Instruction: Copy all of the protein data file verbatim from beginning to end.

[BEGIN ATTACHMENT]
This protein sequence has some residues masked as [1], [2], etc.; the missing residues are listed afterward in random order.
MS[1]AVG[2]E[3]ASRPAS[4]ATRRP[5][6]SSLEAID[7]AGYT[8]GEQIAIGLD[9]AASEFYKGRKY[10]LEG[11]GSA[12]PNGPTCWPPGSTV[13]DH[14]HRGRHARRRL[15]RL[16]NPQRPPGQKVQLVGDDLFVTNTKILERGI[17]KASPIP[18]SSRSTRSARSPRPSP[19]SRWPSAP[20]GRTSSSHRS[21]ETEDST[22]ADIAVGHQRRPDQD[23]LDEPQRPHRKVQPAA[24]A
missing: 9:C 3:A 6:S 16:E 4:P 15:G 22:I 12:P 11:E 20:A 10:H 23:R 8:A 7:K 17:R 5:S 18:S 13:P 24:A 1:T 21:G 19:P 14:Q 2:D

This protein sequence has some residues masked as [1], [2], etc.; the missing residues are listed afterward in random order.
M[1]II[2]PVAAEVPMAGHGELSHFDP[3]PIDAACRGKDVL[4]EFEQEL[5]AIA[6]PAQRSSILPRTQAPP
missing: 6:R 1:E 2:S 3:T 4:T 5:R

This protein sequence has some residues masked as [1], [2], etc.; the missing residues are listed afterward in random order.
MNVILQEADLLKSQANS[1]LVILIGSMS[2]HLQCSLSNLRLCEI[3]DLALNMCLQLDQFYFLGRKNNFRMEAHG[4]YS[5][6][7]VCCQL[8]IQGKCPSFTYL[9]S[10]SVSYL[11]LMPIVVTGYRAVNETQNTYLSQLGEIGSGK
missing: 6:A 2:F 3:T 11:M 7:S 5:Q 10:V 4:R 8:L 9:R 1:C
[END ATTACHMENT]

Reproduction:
This protein sequence has some residues masked as [1], [2], etc.; the missing residues are listed afterward in random order.
MS[1]AVG[2]E[3]ASRPAS[4]ATRRP[5][6]SSLEAID[7]AGYT[8]GEQIAIGLD[9]AASEFYKGRKY[10]LEG[11]GSA[12]PNGPTCWPPGSTV[13]DH[14]HRGRHARRRL[15]RL[16]NPQRPPGQKVQLVGDDLFVTNTKILERGI[17]KASPIP[18]SSRSTRSARSPRPSP[19]SRWPSAP[20]GRTSSSHRS[21]ETEDST[22]ADIAVGHQRRPDQD[23]LDEPQRPHRKVQPAA[24]A
missing: 9:C 3:A 6:S 16:E 4:P 15:G 22:I 12:P 11:E 20:A 10:H 23:R 8:A 7:K 17:R 5:S 18:S 13:P 24:A 1:T 21:G 19:P 14:Q 2:D

This protein sequence has some residues masked as [1], [2], etc.; the missing residues are listed afterward in random order.
M[1]II[2]PVAAEVPMAGHGELSHFDP[3]PIDAACRGKDVL[4]EFEQEL[5]AIA[6]PAQRSSILPRTQAPP
missing: 6:R 1:E 2:S 3:T 4:T 5:R

This protein sequence has some residues masked as [1], [2], etc.; the missing residues are listed afterward in random order.
MNVILQEADLLKSQANS[1]LVILIGSMS[2]HLQCSLSNLRLCEI[3]DLALNMCLQLDQFYFLGRKNNFRMEAHG[4]YS[5][6][7]VCCQL[8]IQGKCPSFTYL[9]S[10]SVSYL[11]LMPIVVTGYRAVNETQNTYLSQLGEIGSGK
missing: 6:A 2:F 3:T 11:M 7:S 5:Q 10:V 4:R 8:L 9:R 1:C